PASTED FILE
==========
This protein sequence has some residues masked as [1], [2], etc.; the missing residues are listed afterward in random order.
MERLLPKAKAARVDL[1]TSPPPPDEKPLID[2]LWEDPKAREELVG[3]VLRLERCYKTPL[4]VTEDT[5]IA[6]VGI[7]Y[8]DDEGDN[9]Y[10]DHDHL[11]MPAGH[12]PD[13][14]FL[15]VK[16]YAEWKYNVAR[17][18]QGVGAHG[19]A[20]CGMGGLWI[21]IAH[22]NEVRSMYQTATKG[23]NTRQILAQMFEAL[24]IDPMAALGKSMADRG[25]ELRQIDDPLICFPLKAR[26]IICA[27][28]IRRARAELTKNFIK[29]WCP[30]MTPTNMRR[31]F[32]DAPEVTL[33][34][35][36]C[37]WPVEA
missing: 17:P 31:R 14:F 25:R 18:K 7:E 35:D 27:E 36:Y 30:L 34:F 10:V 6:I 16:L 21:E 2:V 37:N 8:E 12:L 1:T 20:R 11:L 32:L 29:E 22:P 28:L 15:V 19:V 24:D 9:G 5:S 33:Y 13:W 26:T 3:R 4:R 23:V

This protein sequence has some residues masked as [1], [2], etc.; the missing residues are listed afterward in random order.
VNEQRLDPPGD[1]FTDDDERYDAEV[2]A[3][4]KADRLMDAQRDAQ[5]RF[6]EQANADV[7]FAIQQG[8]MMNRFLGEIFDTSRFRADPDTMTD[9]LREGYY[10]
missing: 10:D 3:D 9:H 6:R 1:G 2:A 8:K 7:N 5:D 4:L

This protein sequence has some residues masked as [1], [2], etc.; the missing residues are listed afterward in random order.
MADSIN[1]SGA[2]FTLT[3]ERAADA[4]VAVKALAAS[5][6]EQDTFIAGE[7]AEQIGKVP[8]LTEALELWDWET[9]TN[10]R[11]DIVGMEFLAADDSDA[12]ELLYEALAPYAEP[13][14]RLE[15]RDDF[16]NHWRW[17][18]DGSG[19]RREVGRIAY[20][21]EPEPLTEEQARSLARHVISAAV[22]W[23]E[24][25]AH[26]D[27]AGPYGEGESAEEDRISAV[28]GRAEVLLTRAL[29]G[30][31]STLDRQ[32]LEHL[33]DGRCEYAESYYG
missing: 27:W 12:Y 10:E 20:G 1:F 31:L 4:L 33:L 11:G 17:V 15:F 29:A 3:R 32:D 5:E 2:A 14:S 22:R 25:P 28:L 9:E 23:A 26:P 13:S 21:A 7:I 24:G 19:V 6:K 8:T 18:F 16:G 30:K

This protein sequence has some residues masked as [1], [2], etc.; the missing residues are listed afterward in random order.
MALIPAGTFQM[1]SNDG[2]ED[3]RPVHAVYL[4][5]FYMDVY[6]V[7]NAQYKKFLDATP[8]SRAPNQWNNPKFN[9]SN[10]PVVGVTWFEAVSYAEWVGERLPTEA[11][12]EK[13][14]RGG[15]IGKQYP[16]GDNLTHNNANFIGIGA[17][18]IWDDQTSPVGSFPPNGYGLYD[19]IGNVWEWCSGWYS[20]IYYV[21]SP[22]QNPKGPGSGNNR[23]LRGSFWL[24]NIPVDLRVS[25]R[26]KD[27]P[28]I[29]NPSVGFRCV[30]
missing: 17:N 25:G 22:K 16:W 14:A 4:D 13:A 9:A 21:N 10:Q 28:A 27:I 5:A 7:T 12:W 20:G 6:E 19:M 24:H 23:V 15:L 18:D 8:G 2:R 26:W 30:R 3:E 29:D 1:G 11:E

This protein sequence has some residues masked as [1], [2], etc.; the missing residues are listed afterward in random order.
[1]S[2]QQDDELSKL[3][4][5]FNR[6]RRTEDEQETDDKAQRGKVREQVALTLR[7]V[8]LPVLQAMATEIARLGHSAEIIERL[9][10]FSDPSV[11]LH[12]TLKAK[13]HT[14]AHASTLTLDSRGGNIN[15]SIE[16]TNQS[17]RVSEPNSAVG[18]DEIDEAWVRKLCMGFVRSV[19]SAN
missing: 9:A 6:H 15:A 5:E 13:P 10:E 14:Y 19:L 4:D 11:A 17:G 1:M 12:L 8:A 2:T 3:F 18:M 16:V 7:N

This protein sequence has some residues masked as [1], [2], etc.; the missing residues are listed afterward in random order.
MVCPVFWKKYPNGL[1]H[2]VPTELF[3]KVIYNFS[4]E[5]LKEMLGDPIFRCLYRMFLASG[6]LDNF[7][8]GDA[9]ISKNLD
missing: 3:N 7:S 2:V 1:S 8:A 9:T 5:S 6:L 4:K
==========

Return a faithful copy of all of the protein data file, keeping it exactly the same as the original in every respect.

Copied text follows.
This protein sequence has some residues masked as [1], [2], etc.; the missing residues are listed afterward in random order.
MERLLPKAKAARVDL[1]TSPPPPDEKPLID[2]LWEDPKAREELVG[3]VLRLERCYKTPL[4]VTEDT[5]IA[6]VGI[7]Y[8]DDEGDN[9]Y[10]DHDHL[11]MPAGH[12]PD[13][14]FL[15]VK[16]YAEWKYNVAR[17][18]QGVGAHG[19]A[20]CGMGGLWI[21]IAH[22]NEVRSMYQTATKG[23]NTRQILAQMFEAL[24]IDPMAALGKSMADRG[25]ELRQIDDPLICFPLKAR[26]IICA[27][28]IRRARAELTKNFIK[29]WCP[30]MTPTNMRR[31]F[32]DAPEVTL[33][34][35][36]C[37]WPVEA
missing: 17:P 31:R 14:F 25:R 18:K 7:E 35:D 27:E 36:Y 30:L 34:F 10:V 6:I 16:L 21:E 2:V 37:N 8:E 12:L 1:T 20:R 11:L 32:L 29:E 22:P 28:L 15:V 19:V 24:D 9:G 5:S 33:Y 13:W 26:T 3:R 4:R 23:V

This protein sequence has some residues masked as [1], [2], etc.; the missing residues are listed afterward in random order.
VNEQRLDPPGD[1]FTDDDERYDAEV[2]A[3][4]KADRLMDAQRDAQ[5]RF[6]EQANADV[7]FAIQQG[8]MMNRFLGEIFDTSRFRADPDTMTD[9]LREGYY[10]
missing: 10:D 3:D 9:H 6:R 1:G 2:A 8:K 7:N 5:D 4:L

This protein sequence has some residues masked as [1], [2], etc.; the missing residues are listed afterward in random order.
MADSIN[1]SGA[2]FTLT[3]ERAADA[4]VAVKALAAS[5][6]EQDTFIAGE[7]AEQIGKVP[8]LTEALELWDWET[9]TN[10]R[11]DIVGMEFLAADDSDA[12]ELLYEALAPYAEP[13][14]RLE[15]RDDF[16]NHWRW[17][18]DGSG[19]RREVGRIAY[20][21]EPEPLTEEQARSLARHVISAAV[22]W[23]E[24][25]AH[26]D[27]AGPYGEGESAEEDRISAV[28]GRAEVLLTRAL[29]G[30][31]STLDRQ[32]LEHL[33]DGRCEYAESYYG
missing: 27:W 12:Y 10:E 20:G 1:F 31:L 4:L 33:L 11:G 17:V 15:F 29:A 3:R 32:D 5:E 2:A 14:S 22:R 25:P 28:L 9:E 23:A 26:P 13:S 21:A 7:I 24:G 19:V 6:K 8:T 18:F 16:G 30:K

This protein sequence has some residues masked as [1], [2], etc.; the missing residues are listed afterward in random order.
MALIPAGTFQM[1]SNDG[2]ED[3]RPVHAVYL[4][5]FYMDVY[6]V[7]NAQYKKFLDATP[8]SRAPNQWNNPKFN[9]SN[10]PVVGVTWFEAVSYAEWVGERLPTEA[11][12]EK[13][14]RGG[15]IGKQYP[16]GDNLTHNNANFIGIGA[17][18]IWDDQTSPVGSFPPNGYGLYD[19]IGNVWEWCSGWYS[20]IYYV[21]SP[22]QNPKGPGSGNNR[23]LRGSFWL[24]NIPVDLRVS[25]R[26]KD[27]P[28]I[29]NPSVGFRCV[30]
missing: 17:N 25:G 22:K 16:W 14:A 4:D 13:A 9:A 21:N 10:Q 28:A 27:I 5:A 7:T 12:W 20:G 6:E 19:M 24:H 23:V 15:L 18:D 8:G 2:R 26:W 30:R 3:E 29:D 1:G 11:E

This protein sequence has some residues masked as [1], [2], etc.; the missing residues are listed afterward in random order.
[1]S[2]QQDDELSKL[3][4][5]FNR[6]RRTEDEQETDDKAQRGKVREQVALTLR[7]V[8]LPVLQAMATEIARLGHSAEIIERL[9][10]FSDPSV[11]LH[12]TLKAK[13]HT[14]AHASTLTLDSRGGNIN[15]SIE[16]TNQS[17]RVSEPNSAVG[18]DEIDEAWVRKLCMGFVRSV[19]SAN
missing: 9:A 6:H 15:A 5:E 13:P 10:E 14:Y 19:L 4:D 11:A 17:G 1:M 12:L 8:A 2:T 3:F 18:M 16:V 7:N

This protein sequence has some residues masked as [1], [2], etc.; the missing residues are listed afterward in random order.
MVCPVFWKKYPNGL[1]H[2]VPTELF[3]KVIYNFS[4]E[5]LKEMLGDPIFRCLYRMFLASG[6]LDNF[7][8]GDA[9]ISKNLD
missing: 3:N 7:S 2:V 1:S 8:A 9:T 5:S 6:L 4:K